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RF Venue’s Customers Drive its Success

  • Singular focus: No RF dropouts or interference, so your message is heard
  • Proven technology: Over 10,000 global installations
  • Continuous innovation: RF Venue provides equipment unique in the industry, challenging old myths and assumptions with patented products that address the biggest challenges in RF
  • Broad applicability: RF Venue products work with any brand wireless microphone or IEM system
  • Trust: RF Venue customer satisfaction score is twice as good as the average company’s. And its Net Promoter Score is +67—few companies anywhere have a better one
  • Affordability and reliability: RF Venue products usually cost the same as or less than products from other companies. Example: Two antennas can be replaced with just one RF Venue Diversity Fin antenna — superior performance at lower cost

About RF Venue

Common Sources of Interference in Small Venues


Small venues offer an abundance of errant charms. Funky seating, graffitied bathrooms, folk art: they are the authentic backdrops to stages where real music is played.

Unfortunately, they also may offer a minefield of interference to the wireless audio user.

Whether you’re a traveling band that brings their own wireless kit, or an in-house engineer doing their best to maintain an honest, trouble-free venue, you should keep a close eye—and ear—out for these common and frustrating RF phenomena.


Amps and personal mixing equipment

The personal monitor mixers so popular with bands these days are notorious for dirty electrical components that kick out bad RF. Other common road gear like effects pedals and guitar/bass amplifiers can, either through malfunction or poor design, also be a source of radio interference. Since these devices are on the stage, they are in a good spot to interact with wireless transmitters and beltpack monitor receivers worn by performers.


Neon signs

Nothing beats a dive bar for late night jams. Gracing the walls, a garish display of defunct beer logos in kitschy neon tube. Neon tubes use high-voltage electricity to excite the atoms of noble gases sealed inside. Every neon sign has a transformer that steps line voltage up to as much as 15,000 volts. These transformers, especially old ones, are usually the problem. But occasionally electrodes in the sign may arc onto condensed beads of mercury or over to the edge of the tube, causing broadband RFI. Unplugging the sign will put a stop to the interference.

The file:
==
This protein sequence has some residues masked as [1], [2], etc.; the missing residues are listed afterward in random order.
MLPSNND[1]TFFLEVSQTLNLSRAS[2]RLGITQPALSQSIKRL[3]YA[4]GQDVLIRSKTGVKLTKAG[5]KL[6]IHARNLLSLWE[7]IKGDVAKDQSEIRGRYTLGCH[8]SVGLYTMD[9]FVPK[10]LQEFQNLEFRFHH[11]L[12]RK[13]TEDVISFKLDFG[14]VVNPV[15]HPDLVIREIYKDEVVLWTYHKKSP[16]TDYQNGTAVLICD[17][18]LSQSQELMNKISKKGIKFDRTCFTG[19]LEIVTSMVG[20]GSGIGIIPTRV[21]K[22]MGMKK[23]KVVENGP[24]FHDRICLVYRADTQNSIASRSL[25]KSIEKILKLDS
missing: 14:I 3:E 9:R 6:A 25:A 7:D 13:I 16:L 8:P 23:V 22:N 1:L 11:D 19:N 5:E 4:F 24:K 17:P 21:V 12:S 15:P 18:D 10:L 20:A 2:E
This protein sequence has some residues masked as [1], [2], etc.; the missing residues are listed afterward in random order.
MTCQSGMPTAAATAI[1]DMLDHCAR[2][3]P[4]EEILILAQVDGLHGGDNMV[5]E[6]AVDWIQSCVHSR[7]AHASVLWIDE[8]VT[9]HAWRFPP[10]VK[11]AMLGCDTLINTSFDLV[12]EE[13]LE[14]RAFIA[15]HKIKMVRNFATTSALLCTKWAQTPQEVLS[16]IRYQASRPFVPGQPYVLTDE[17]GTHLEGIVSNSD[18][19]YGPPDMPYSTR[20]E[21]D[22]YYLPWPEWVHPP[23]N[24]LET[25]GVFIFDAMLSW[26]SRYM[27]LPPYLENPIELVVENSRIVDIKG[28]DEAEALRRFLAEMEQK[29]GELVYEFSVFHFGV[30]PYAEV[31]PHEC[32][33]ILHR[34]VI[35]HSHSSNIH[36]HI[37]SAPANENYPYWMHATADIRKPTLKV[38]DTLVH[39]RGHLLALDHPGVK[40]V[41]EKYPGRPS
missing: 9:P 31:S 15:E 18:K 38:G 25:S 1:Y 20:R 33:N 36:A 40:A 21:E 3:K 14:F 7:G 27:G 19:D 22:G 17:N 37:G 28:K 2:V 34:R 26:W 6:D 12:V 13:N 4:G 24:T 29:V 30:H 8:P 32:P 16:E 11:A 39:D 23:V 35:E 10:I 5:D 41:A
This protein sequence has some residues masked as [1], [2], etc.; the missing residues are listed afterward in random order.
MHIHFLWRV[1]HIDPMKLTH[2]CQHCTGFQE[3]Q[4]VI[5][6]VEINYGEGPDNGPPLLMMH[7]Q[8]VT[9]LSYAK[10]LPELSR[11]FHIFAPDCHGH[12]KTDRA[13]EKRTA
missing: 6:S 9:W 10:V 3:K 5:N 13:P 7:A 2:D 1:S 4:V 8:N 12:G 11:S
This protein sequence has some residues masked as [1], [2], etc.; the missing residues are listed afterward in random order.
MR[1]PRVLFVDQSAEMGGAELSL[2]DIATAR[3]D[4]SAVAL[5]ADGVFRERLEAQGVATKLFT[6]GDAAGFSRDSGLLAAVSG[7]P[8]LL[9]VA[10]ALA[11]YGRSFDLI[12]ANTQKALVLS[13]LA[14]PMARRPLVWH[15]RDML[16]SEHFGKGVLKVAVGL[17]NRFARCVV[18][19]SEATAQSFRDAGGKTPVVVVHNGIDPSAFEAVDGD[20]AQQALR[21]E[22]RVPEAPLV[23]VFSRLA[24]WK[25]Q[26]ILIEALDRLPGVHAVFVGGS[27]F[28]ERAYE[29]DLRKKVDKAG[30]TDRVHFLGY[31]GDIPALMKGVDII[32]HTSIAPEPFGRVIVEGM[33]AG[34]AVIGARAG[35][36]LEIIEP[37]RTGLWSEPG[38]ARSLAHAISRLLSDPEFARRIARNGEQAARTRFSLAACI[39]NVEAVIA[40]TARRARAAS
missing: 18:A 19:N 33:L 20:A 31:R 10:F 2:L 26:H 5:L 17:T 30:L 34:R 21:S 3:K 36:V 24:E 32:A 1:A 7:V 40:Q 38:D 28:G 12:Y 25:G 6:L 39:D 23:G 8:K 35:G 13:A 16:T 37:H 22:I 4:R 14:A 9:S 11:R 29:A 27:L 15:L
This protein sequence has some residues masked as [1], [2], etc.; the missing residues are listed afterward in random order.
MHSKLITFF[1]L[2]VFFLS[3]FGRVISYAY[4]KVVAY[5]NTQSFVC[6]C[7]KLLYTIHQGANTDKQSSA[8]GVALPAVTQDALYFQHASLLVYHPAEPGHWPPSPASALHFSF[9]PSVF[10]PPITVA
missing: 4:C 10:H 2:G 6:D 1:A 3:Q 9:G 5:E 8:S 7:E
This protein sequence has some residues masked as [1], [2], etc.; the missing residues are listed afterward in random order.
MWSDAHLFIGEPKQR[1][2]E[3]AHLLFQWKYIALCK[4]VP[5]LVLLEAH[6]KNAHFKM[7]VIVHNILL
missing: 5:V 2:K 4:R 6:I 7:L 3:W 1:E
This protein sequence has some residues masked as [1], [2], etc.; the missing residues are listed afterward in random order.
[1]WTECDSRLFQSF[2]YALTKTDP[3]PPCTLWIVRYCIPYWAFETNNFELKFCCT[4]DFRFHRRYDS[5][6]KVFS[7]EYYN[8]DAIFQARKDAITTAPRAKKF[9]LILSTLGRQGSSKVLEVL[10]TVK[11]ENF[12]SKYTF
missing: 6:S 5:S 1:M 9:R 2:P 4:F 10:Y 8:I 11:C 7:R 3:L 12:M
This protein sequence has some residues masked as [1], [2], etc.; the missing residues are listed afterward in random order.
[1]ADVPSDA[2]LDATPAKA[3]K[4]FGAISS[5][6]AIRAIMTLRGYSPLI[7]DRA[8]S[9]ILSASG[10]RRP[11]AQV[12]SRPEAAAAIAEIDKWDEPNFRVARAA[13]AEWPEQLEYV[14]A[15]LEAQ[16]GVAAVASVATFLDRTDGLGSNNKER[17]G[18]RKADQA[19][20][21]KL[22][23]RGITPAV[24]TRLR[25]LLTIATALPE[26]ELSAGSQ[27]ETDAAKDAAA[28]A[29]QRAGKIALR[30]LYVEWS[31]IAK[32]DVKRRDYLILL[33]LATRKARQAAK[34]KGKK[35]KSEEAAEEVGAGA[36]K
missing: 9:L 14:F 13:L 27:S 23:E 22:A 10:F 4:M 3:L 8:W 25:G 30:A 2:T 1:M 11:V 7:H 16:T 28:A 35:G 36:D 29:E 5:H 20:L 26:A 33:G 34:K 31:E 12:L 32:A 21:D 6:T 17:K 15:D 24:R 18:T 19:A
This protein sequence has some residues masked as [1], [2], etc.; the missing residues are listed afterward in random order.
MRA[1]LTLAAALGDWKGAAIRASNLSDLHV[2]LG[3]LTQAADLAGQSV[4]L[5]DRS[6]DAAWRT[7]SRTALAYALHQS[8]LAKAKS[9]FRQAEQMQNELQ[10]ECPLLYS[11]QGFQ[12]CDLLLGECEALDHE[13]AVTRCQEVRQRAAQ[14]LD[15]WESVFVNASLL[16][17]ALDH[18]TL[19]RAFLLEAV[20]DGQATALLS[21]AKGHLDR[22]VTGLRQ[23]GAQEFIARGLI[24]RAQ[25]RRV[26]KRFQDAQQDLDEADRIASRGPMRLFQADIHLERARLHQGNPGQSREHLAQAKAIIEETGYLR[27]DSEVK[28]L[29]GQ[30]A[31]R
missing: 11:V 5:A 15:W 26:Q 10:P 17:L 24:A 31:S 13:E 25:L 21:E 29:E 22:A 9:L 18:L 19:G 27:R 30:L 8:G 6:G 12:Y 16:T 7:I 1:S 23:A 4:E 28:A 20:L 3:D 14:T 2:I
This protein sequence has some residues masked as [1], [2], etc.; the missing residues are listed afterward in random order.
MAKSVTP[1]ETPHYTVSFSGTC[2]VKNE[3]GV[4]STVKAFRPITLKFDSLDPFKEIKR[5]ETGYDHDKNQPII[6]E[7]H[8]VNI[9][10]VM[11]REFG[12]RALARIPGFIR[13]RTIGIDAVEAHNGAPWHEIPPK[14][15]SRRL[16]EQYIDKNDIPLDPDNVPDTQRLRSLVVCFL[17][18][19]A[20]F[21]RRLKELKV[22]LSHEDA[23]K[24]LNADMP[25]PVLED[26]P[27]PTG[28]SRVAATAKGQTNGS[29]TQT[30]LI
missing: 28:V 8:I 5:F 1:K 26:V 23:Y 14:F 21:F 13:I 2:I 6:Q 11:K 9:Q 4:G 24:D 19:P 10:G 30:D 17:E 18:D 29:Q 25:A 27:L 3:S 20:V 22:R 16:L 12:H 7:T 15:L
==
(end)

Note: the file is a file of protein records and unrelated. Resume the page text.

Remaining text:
LED stage lights

Although you won’t find too many four-story video walls in small venues, LED lighting is just about everywhere, now. DMX controlled LED fixtures are very popular as multi-purpose effect kits that change colors and swivel around and other such trickery, but they can spew a ton of radio waves. Since theatrical LED lighting may be part of the show, it’s difficult to turn them completely off. Instead, a high gain directional antenna is often used to reject LED interference and focus on the performers.


Neighboring venues

In dense urban areas, or clusters of buildings/rooms common to contemporary churches and corporate campuses, it is not uncommon for wireless audio devices in use by other venues to interfere with their neighbors. The best thing to do, if possible, is reach out to your neighbors and trade frequencies to make sure you aren’t stepping on each other’s heels. Where this isn’t practical, another option is to use a neafield antenna like the RF Spotlight to block out incoming frequencies.



We will wait for a future article to fully explain intermodulation. In short, intermodulation artifacts are unavoidable, unwanted radio frequencies that develop through the interaction of two or more transmitters. Proper setup of multi-channel systems must use a frequency coordination program to predict where intermodulation products will be. Professional Wireless’ IAS is a popular option, as is Clear Waves.  Mac users can try Vantage by RF Venue.  


Camera crews

Local news station stop by to cover the show? Look out. Camera crews are known for destroying carefully coordinated frequency sets. Not only do they carry their own wireless microphones, but their video links are often wireless as well. Handheld video monitors or camera connections back to the truck can gobble up enormous amounts of spectrum, and an increasingly common technology called cellular bonding, used to transmit live footage back to the studio, consumes every unlicensed band it can find.


Leaky power transformers on poles outside

Electrical grid transformers are responsible for squeezing a tremendous amount of electrical energy down into the 110/20 60Hz A/C that lets you watch TV. Many are heavy coils of wire soaking in a vat of inert oil. Sometimes, they “leak” RF energy as an unintentional byproduct of the voltage transformation. The RF from a sketchy transformer can be so strong it will penetrate venue walls after traveling a few hundred feet. Of course, if you do determine a power transformer is to blame, keep your distance.


WAPs and routers

WiFi WAPs and routers are only of concern when using 2.4 GHz wireless microphones. In some venues like hotels, they can be quite powerful and wreak havoc on your 2.4 system.


Mystery sources

If only we could cover every possible source of interference in one article, but we can’t. Anything that uses electricity has the potential to create harmful radio interference. Anything at all. Sometimes, when you have eliminated all of the usual suspects, the only thing left to do is try and physically track the stuff down. And we explain how to do that in this previous article.


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Leading image courtesy Snoopsmaus

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